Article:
.: Can't Even Get the Special Edition Right

In August of 1997, the Special Edition of the Star Wars trilogy was released on video, in VHS and Laserdisc. The Special Edition looked and sounded pretty good in theatres, even if some complained it wasn't as vibrant as their memories of it from 1977 are (print vibrancy also depends on projector bulb intensity, and some theatre owners turn it down to extend the bulb lifespan). On video, it looked okay for its time, although the home video telecine of A New Hope has a very noticeable pink shift (you can tell it is in the telecine and not the print because the CG scenes have it). The Dolby Digital 5.1 mix on the Laserdisc is still one of the best ways possible to hear the original film. Then, in early 2003, Lucas began readying the films for DVD, where he wanted to re-treat them. Picture sharpening and grain and dirt removal were accomplished courtesy of Lowry Digital Imaging, plus completely new colour timing was provided along with a bevy of additional picture and audio changes. This was the basis for a 2011 Blu-ray set as well. Fine. So, what's the problem with this release?

The problem isn't that Lucas put Hayden Christensen in Return of the Jedi, or that he overdubbed Jason Wingreen's iconic Boba Fett, as much as many detest these additions. I don't mind all the Special Edition changes, personally, some of them are quite interesting as an alternate take on the films, and the colder, high-contrast colour palette that was instigated here gives the films a very slick, modern look, and the super-clean picture quality makes the films look brand new. However, the 2004 releases are probably among the worst digital masters I've ever seen on titles as big-ticket as these. Not only that, these new editions introduced problems and glitches that were never there previously. If you've never noticed that Luke has a green lightsaber in A New Hope or that Vader's frequently is pink, then you've probably been asleep when the film is on. But these are just the tip of the iceberg.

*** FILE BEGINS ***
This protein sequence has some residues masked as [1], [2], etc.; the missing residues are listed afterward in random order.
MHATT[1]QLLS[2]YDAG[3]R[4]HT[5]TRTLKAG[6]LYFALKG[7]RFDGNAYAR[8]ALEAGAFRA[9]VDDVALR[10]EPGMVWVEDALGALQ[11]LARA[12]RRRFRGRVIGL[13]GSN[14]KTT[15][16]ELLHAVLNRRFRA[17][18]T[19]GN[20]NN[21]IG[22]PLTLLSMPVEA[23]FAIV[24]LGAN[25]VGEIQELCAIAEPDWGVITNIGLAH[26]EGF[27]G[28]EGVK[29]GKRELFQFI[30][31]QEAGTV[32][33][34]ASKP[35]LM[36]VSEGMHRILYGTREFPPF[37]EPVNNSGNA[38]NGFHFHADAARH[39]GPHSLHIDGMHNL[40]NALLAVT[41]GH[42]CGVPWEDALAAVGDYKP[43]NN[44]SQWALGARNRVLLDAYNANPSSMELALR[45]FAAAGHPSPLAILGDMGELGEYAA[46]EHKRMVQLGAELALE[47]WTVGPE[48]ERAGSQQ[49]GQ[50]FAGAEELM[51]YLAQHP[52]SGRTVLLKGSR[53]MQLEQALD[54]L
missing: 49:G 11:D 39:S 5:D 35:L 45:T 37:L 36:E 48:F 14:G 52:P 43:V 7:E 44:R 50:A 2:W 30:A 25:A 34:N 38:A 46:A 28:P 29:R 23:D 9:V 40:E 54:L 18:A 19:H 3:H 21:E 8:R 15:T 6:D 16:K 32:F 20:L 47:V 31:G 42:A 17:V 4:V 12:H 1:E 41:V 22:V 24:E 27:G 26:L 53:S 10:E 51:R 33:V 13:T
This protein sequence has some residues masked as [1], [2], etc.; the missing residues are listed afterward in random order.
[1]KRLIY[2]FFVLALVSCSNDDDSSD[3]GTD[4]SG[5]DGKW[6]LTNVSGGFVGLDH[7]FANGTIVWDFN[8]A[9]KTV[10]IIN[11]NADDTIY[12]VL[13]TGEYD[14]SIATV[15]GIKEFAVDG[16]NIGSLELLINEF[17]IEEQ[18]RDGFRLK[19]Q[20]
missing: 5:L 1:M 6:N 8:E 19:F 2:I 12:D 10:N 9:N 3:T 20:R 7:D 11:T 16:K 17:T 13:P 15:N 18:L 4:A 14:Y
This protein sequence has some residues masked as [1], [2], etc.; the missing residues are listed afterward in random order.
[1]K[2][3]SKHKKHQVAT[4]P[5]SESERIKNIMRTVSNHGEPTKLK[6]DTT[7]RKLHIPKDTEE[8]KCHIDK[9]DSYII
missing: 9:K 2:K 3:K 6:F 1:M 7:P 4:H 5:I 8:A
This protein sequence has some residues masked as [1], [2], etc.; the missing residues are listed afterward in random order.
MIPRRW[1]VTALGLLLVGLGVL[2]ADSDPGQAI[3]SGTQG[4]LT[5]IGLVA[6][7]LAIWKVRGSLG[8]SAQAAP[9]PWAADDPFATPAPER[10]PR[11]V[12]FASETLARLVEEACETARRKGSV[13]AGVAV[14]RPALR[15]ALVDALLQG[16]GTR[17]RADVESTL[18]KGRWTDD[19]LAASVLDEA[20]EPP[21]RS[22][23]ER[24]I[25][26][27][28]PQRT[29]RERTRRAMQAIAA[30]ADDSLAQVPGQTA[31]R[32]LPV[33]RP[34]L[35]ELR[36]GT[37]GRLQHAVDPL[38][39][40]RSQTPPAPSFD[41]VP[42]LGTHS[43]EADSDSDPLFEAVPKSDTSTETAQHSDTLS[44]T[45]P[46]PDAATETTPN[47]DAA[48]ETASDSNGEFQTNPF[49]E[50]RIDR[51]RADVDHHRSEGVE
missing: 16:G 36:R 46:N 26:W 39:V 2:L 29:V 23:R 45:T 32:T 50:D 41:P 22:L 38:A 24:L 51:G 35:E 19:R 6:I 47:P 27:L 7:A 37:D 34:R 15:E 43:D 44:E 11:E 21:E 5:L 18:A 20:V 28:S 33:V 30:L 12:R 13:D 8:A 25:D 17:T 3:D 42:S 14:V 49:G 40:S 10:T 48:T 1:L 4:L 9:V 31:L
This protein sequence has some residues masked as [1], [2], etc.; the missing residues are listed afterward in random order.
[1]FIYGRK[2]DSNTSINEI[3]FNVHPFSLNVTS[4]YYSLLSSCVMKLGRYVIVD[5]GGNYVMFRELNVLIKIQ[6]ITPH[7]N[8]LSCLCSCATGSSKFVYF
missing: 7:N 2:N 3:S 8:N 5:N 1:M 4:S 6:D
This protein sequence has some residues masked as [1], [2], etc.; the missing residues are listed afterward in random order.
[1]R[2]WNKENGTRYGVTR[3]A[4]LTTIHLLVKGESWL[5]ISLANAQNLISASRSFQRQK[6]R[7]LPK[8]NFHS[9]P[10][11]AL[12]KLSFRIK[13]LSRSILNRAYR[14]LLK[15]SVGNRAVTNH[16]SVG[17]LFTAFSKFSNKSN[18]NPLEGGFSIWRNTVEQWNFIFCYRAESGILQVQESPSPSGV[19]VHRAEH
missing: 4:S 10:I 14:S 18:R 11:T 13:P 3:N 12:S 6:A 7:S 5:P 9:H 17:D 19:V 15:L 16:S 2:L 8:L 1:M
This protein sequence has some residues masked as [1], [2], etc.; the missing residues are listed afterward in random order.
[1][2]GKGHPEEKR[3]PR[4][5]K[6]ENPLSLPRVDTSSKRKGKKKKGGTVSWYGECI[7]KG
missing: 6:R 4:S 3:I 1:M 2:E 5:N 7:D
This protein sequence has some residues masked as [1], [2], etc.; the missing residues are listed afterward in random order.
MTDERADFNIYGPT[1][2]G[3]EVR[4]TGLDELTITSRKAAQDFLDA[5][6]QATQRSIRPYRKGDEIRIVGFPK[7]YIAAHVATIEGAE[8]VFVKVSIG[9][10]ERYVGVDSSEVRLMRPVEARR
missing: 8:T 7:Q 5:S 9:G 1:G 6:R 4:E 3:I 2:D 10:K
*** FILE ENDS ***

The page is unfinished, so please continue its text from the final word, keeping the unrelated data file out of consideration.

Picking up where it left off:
For those wondering, the Blu-ray version uses the same master, with a few select shot tweaks. The rare exceptions which the Blu-ray corrected are included in an epilogue, but otherwise all the information here applies to the 2011 Blu-ray unless noted.

Most comparisons I use the 1993 Laserdisc master (available in the 2006 DVD set) as a standard. This master is hardly reference quality, as the age of the video prevents true blacks and correct contrast, and the master is very undersaturated as well, with some white level clipping. However, it is applied just as an example in the comparisons I am making regarding colouring, black-level crushing, and saturation levels (for instance, even with the 1993 master being undersaturated, it retains colour information totally absent from the 2004 DVD and 2011 Blu-ray).

What's Wrong With This Picture?

When I first watched the 2004 Special Editions, I was seduced by the clear and sharp picture, and the vibrant colours, but as soon as one looks closer you can see that something is seriously wrong.

1) Crushed black levels